February 20, 2018

The Advocate's Toolbox

Microsoft Gives Partners in Learning $250 Million More to Support Education Innovation Globally

Microsoft has committed an additional $250 million over five years to its Partners in Learning (PiL) program, a vast global education initiative that aims to improve teacher skills and provide resources to students worldwide.

The announcement was made on November 29 at the Microsoft Partners in Learning Global Forum in Prague by Laura Ipsen, Microsoft corporate VP, worldwide public sector, who also posted a statement on the Microsoft blog.

“So proud that @MicrosoftPIL is supporting innovative teachers & helping students reach their full potential,” Microsoft chairman Bill Gates (@BillGates) tweeted as the news went public.

Started in 2003, PiL is a 15-year, $750 million endeavor with an ongoing goal to support student innovation and teacher effectiveness through technology.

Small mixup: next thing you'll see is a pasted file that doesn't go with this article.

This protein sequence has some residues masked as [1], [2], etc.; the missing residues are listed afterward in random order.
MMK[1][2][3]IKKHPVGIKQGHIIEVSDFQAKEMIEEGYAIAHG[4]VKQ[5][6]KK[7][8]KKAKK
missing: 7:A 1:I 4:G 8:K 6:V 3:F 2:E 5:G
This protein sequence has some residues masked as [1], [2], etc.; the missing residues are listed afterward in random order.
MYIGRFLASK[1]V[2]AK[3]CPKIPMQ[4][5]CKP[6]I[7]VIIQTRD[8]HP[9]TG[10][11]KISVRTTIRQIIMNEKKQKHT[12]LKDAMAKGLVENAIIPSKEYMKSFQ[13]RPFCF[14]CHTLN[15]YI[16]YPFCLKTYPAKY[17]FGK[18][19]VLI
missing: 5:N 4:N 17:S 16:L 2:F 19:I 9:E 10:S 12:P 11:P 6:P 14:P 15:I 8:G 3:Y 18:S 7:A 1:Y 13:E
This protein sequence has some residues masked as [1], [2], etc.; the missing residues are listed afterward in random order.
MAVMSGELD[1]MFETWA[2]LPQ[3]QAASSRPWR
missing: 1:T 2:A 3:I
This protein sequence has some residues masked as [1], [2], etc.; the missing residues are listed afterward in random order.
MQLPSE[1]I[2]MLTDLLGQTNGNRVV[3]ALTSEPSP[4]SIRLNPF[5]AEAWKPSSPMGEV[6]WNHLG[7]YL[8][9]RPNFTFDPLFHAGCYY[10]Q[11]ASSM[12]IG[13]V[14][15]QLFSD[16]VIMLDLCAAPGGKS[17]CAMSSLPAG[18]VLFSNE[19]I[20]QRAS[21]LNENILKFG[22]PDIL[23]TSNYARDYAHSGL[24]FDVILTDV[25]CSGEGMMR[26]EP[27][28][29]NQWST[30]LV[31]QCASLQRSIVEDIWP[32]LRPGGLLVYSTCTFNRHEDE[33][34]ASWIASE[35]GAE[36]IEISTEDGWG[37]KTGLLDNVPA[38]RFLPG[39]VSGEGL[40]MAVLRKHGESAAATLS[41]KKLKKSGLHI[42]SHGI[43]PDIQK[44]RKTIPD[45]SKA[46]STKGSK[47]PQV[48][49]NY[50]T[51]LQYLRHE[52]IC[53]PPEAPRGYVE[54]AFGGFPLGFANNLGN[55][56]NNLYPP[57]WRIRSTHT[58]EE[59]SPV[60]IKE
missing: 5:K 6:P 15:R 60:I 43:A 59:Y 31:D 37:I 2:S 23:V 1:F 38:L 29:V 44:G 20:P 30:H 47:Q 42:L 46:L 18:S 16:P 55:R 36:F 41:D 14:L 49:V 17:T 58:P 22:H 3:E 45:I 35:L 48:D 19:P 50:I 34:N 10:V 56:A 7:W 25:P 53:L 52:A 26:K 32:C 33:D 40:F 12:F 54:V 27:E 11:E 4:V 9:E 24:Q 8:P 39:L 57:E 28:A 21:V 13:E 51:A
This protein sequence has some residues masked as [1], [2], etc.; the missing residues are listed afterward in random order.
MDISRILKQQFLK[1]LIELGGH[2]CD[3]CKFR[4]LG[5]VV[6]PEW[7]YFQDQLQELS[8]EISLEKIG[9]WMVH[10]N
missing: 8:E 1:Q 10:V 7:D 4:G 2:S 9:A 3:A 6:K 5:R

PiL reached 12,000 teachers in its first year. Now, with 119 countries participating, the program has trained more than 11 million teachers and reached more than 200 million students, while also offering professional development sessions online and at its forums.

With the additional funds, PiL aims to reach 20 million teachers worldwide by 2018 and create opportunities for 300 million youth.

The program currently employs about 100 staff around the globe, said PiL general manager Lauren Woodman (@laurenw_at_MS). Some employees work directly with teachers and schools, while others liaise with local organizations and educational ministries.

At the Global Forum, attended by 500 educators from 80 countries, PiL honored educators from around the world for their innovations in education, tweeting news of winners and runners up from Malaysia, Lebanon, Pakistan, Australia, and elsewhere.

Teacher exhibits on display included a project from Puerto Rico in which students worked to drive down violence by interviewing victims and creating newspapers articles, movies, and a Windows Phone app. A project from Northern Ireland involved students using 3D rendering to design a school for children with special needs. All the winners can be found here.